Toronto Light Festival melts winter blues away

Distillery District illuminated with artwork from Canadian, American, European artists

Toronto Light Festival
The Distillery District is holding its first light festival, showcasing artwork from Europe, Canada and the United States.  Tina Adamopoulos/Toronto Observer

No one said that constructing a light show in Toronto was going to be easy, especially if the light don’t show up.

That’s what Matthew Rosenblatt, executive producer of the Toronto Light Festival, thought when deliveries didn’t show up on time.

“It was like a cartooned thermometer was going through my body, the temperature was going right through to the top of my brain,” Rosenblatt laughed afterwards.

Expected since Thursday and through the weekend, the lighted art finally arrived on Monday, just days before the event.

The Distillery District successfully launched its first-ever Toronto Light Festival.

From Jan. 27 to March 12, the festival showcases artworks from European, American and Canadian artists.

It’s to help Torontonians escape the winter blues, Rosenblatt said.

A few months ago Rosenblatt was looking at Burning Man pictures online for the Distillery. After noticing light sculptures, he thought of buying one for the Distillery. But if a sculpture becomes a part of the district’s fabric, it could eventually go unnoticed.

“I thought, how are we going to make things fun and fresh each year?” he said. “Part of that was a lights festival. People will hopefully miss them when they are gone and there can be new art to explore, hopefully, next year.”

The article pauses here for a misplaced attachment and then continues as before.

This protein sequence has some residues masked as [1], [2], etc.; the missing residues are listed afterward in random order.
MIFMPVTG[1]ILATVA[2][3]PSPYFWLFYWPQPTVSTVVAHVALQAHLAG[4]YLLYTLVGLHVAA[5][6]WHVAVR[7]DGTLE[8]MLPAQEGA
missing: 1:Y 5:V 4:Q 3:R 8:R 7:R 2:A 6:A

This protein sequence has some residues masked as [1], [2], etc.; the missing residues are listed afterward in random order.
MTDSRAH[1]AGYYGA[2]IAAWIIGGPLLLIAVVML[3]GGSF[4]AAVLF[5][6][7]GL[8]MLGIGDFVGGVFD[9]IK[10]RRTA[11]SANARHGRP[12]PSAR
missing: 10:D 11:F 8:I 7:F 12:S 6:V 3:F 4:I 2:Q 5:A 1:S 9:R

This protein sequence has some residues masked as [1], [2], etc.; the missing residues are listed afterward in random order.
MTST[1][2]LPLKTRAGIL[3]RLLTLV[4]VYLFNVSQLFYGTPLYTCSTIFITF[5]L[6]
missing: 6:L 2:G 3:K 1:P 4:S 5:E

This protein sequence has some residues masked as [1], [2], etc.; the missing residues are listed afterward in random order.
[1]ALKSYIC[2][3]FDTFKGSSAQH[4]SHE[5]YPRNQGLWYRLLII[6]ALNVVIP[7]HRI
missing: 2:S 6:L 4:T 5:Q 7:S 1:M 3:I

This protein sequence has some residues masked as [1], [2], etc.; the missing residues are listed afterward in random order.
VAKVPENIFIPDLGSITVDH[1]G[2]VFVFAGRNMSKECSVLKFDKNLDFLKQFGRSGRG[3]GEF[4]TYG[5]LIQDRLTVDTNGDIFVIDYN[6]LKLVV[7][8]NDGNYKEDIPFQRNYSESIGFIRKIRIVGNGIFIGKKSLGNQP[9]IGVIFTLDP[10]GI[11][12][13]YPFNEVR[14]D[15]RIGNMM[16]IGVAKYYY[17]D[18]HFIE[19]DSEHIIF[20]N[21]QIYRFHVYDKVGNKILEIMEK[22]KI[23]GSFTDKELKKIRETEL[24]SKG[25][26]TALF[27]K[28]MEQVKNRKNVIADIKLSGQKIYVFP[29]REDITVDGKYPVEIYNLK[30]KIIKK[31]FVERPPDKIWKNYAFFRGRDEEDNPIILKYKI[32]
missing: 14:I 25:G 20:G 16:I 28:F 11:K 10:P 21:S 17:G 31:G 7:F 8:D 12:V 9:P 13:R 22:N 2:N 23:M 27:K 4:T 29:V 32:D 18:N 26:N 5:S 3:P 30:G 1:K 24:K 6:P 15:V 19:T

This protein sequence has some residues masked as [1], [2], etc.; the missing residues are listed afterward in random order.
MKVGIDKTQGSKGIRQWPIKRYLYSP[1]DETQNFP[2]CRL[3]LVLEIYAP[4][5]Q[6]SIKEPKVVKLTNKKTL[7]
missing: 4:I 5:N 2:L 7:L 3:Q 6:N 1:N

Originally planning the event for 2018, Rosenblatt started searching for artists, connecting with the Amsterdam Light Festival which helped him find pieces. It was an opportunity to showcase the Distillery’s various personalities.

“On one side it has a beautiful small town charm to it. The Christmas Market was alter to that warm and magical Norman Rockwell small town,” Rosenblatt said. “But it’s also very urban and sophisticated, like SoHo in the sixties.”

The festival adds another contrasting layer of urban and modern cultures that haven’t been seen in the city before, he said.

The free festival runs after dark Thursdays through Saturdays to 11 p.m. and Sundays through Wednesdays to 10 p.m.

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Posted: Jan 28 2017 11:18 pm
Filed under: Arts & Life News